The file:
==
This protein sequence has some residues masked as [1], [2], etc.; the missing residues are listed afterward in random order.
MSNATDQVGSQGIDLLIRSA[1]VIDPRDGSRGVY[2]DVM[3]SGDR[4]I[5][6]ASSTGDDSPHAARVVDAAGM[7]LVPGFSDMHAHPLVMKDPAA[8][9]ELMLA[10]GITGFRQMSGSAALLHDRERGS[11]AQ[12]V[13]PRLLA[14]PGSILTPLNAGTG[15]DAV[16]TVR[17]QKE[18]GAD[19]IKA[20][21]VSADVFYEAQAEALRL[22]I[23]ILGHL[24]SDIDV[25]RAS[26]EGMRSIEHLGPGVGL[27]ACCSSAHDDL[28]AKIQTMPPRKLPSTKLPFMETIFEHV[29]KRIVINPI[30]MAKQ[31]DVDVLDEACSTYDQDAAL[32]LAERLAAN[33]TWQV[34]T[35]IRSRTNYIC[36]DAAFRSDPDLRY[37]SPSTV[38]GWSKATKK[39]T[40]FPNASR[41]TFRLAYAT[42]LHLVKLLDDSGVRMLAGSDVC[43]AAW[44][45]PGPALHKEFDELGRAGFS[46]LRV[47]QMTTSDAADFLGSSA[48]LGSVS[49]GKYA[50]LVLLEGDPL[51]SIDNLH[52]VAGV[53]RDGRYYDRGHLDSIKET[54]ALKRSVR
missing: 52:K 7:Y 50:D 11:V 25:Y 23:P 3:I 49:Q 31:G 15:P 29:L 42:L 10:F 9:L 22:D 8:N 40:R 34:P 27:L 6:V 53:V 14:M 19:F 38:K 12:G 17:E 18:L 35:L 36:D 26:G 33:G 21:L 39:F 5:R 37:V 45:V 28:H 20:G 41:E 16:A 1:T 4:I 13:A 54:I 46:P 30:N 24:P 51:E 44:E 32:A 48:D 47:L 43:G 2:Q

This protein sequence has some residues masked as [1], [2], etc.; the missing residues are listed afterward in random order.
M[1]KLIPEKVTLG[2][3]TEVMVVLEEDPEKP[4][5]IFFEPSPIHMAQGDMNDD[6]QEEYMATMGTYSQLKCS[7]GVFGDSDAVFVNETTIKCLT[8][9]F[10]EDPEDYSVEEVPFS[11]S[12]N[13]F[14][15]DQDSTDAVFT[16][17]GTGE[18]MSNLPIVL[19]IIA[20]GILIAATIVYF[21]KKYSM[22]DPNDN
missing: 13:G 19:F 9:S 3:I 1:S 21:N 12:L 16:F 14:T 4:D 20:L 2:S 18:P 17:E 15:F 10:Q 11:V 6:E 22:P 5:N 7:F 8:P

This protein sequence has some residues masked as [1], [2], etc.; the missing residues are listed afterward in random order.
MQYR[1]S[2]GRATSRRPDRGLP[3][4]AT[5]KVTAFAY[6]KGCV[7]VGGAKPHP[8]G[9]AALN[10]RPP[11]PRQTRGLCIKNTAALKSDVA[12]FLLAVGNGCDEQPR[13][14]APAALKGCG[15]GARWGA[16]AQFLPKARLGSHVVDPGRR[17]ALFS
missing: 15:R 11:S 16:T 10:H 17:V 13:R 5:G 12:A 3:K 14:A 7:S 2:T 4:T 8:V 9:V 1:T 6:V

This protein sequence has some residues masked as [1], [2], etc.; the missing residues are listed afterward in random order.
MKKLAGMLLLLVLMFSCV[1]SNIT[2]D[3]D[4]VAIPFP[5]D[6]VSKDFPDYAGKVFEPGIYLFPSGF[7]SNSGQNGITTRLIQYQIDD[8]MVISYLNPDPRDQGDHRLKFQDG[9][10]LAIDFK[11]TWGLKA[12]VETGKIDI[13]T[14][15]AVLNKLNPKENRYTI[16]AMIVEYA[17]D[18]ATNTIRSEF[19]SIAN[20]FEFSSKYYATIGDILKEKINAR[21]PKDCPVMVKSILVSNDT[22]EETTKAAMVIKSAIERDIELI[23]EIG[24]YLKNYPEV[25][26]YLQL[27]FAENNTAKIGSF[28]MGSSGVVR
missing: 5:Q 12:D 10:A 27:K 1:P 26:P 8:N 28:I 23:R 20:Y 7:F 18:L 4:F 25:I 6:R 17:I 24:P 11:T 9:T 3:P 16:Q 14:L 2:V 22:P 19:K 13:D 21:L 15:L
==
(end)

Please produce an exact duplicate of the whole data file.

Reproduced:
This protein sequence has some residues masked as [1], [2], etc.; the missing residues are listed afterward in random order.
MSNATDQVGSQGIDLLIRSA[1]VIDPRDGSRGVY[2]DVM[3]SGDR[4]I[5][6]ASSTGDDSPHAARVVDAAGM[7]LVPGFSDMHAHPLVMKDPAA[8][9]ELMLA[10]GITGFRQMSGSAALLHDRERGS[11]AQ[12]V[13]PRLLA[14]PGSILTPLNAGTG[15]DAV[16]TVR[17]QKE[18]GAD[19]IKA[20][21]VSADVFYEAQAEALRL[22]I[23]ILGHL[24]SDIDV[25]RAS[26]EGMRSIEHLGPGVGL[27]ACCSSAHDDL[28]AKIQTMPPRKLPSTKLPFMETIFEHV[29]KRIVINPI[30]MAKQ[31]DVDVLDEACSTYDQDAAL[32]LAERLAAN[33]TWQV[34]T[35]IRSRTNYIC[36]DAAFRSDPDLRY[37]SPSTV[38]GWSKATKK[39]T[40]FPNASR[41]TFRLAYAT[42]LHLVKLLDDSGVRMLAGSDVC[43]AAW[44][45]PGPALHKEFDELGRAGFS[46]LRV[47]QMTTSDAADFLGSSA[48]LGSVS[49]GKYA[50]LVLLEGDPL[51]SIDNLH[52]VAGV[53]RDGRYYDRGHLDSIKET[54]ALKRSVR
missing: 52:K 7:Y 50:D 11:V 25:Y 23:P 3:I 49:Q 31:G 15:P 29:L 42:L 10:F 9:L 22:D 8:N 40:R 34:P 27:L 6:V 53:V 14:M 19:F 38:K 12:G 17:E 18:L 35:L 36:D 26:G 33:G 21:L 39:F 5:R 37:V 45:V 28:H 20:G 41:E 16:A 1:T 4:I 13:A 54:I 46:P 30:N 24:P 51:E 44:E 32:A 48:D 47:L 43:G 2:Q

This protein sequence has some residues masked as [1], [2], etc.; the missing residues are listed afterward in random order.
M[1]KLIPEKVTLG[2][3]TEVMVVLEEDPEKP[4][5]IFFEPSPIHMAQGDMNDD[6]QEEYMATMGTYSQLKCS[7]GVFGDSDAVFVNETTIKCLT[8][9]F[10]EDPEDYSVEEVPFS[11]S[12]N[13]F[14][15]DQDSTDAVFT[16][17]GTGE[18]MSNLPIVL[19]IIA[20]GILIAATIVYF[21]KKYSM[22]DPNDN
missing: 13:G 19:F 9:S 3:I 1:S 21:N 12:L 16:F 14:T 4:D 20:L 2:S 18:P 17:E 15:F 10:Q 11:V 6:E 22:P 5:N 7:F 8:P

This protein sequence has some residues masked as [1], [2], etc.; the missing residues are listed afterward in random order.
MQYR[1]S[2]GRATSRRPDRGLP[3][4]AT[5]KVTAFAY[6]KGCV[7]VGGAKPHP[8]G[9]AALN[10]RPP[11]PRQTRGLCIKNTAALKSDVA[12]FLLAVGNGCDEQPR[13][14]APAALKGCG[15]GARWGA[16]AQFLPKARLGSHVVDPGRR[17]ALFS
missing: 15:R 11:S 16:T 10:H 17:V 13:R 5:G 12:A 3:K 14:A 7:S 2:T 4:T 8:V 9:V 1:T 6:V

This protein sequence has some residues masked as [1], [2], etc.; the missing residues are listed afterward in random order.
MKKLAGMLLLLVLMFSCV[1]SNIT[2]D[3]D[4]VAIPFP[5]D[6]VSKDFPDYAGKVFEPGIYLFPSGF[7]SNSGQNGITTRLIQYQIDD[8]MVISYLNPDPRDQGDHRLKFQDG[9][10]LAIDFK[11]TWGLKA[12]VETGKIDI[13]T[14][15]AVLNKLNPKENRYTI[16]AMIVEYA[17]D[18]ATNTIRSEF[19]SIAN[20]FEFSSKYYATIGDILKEKINAR[21]PKDCPVMVKSILVSNDT[22]EETTKAAMVIKSAIERDIELI[23]EIG[24]YLKNYPEV[25][26]YLQL[27]FAENNTAKIGSF[28]MGSSGVVR
missing: 5:Q 12:D 10:A 27:K 1:P 26:P 8:N 28:I 23:R 20:Y 7:F 18:L 4:F 25:I 6:R 17:I 24:P 11:T 9:T 3:P 16:Q 14:L 2:V 22:P 19:K 13:D 21:L 15:L